High current connectors are essential to applications such as electric power units, battery storage systems and semiconductor manufacturing equipment.
Consider these factors when selecting a connector to ensure that it’s the right fit for your application.
1. Define Electrical Current Requirements
Establishing the electrical current and voltage requirements each contact will carry is an important first step in selecting the appropriate connector. The size of the wire and the contact dictate its current load capabilities, while contact spacing and insulation materials determine the voltage rating. Make sure the contact will support the conductor size to avoid overheating problems.
2. Understand the Datasheet
It’s important to understand how a manufacturer specifies the current rating and operating voltages of its products. Test ratings and data should refer to the manufacturer’s standards, as not every company uses the same testing criteria. When viewing current ratings, look for a connector’s temperature rise specification, as it will indicate how much heat is dissipated at a specific current value.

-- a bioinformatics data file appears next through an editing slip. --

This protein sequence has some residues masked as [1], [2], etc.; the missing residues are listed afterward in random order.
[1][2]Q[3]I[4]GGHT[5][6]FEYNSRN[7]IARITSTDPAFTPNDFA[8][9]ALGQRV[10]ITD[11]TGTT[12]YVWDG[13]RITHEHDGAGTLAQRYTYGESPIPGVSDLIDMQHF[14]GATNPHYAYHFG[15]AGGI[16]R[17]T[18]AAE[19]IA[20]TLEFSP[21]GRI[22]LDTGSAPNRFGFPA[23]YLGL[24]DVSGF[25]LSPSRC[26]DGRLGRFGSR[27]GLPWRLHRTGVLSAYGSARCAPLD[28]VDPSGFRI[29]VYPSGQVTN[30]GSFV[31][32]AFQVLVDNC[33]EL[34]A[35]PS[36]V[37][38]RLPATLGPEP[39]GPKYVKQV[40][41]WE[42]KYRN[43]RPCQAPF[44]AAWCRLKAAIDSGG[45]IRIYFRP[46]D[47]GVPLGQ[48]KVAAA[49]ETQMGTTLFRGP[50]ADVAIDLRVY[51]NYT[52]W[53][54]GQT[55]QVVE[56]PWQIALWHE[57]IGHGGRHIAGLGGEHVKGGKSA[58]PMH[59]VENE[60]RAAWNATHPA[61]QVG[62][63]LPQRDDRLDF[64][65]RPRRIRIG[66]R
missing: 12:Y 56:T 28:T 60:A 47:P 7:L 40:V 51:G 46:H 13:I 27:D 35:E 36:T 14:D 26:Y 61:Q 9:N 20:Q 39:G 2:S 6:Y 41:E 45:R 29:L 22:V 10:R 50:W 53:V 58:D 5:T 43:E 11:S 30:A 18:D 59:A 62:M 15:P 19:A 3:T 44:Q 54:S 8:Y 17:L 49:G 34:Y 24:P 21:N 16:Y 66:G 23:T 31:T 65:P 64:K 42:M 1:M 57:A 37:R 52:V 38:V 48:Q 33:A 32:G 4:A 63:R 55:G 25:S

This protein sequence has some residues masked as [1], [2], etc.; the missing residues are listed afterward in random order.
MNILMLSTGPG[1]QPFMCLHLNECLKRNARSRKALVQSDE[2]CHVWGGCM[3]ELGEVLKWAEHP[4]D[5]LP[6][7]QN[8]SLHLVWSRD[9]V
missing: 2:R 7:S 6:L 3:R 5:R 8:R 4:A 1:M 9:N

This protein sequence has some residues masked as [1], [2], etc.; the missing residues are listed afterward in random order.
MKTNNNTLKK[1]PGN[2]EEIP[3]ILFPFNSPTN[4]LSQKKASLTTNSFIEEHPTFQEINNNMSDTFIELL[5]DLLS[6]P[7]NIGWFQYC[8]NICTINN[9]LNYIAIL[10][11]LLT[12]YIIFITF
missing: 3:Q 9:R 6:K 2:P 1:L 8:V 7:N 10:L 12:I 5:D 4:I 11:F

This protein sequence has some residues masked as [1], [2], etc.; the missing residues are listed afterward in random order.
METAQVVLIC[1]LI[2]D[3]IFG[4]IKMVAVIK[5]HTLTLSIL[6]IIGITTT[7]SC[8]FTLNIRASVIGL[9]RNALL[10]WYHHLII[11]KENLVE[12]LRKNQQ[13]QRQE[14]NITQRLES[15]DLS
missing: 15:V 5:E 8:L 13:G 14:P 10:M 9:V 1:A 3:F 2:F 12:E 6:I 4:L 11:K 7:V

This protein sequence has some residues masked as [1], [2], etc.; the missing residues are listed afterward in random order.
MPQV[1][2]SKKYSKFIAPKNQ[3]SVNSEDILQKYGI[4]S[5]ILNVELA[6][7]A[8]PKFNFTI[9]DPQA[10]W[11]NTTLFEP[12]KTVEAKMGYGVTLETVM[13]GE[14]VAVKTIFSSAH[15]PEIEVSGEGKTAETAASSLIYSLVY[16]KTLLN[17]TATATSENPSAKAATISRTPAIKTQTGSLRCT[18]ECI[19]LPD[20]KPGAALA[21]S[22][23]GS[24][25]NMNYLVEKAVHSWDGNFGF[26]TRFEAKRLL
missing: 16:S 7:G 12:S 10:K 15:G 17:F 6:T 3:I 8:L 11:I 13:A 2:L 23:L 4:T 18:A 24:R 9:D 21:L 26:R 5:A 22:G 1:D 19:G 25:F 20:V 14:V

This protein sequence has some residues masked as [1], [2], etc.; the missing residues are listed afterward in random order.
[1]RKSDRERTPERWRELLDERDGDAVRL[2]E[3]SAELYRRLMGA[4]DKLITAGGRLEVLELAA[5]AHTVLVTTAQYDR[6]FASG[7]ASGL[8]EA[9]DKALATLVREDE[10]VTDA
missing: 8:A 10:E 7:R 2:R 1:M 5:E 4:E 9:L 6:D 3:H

3. Don’t Overlook Termination Types
Termination types come in many varieties. Some use solder contacts, which help to lock out dirt and moisture, others are crimped, making it easy for field repairs. compression terminations, wire-wrapping connections, direct connections, and loop or eye connections. The termination type you’ll need also depends on the size and type of the cable and the amount of voltage and current it will supply.
4. Understand Mechanical and Environmental Factors
Environmental factors including moisture, temperature, vibration, and shock will factor into your connector selection process, including the type of housing, which protects the connection and keeps the electrical contacts safe from environmental hazards and short circuits. It’s also important to understand what mechanical factors may come into play in your specific application.
5. Look at Total Cost
The price of high-current electrical connectors is based not only on the hardware itself, but also the amount of labor required for assembly (attaching the electrical wire to the terminal and inserting it into the housing) and repair. Most manufacturers also offer a range of tooling equipment, such as crimpers and removal tools, for repairing connectors that have been damaged or need replacing.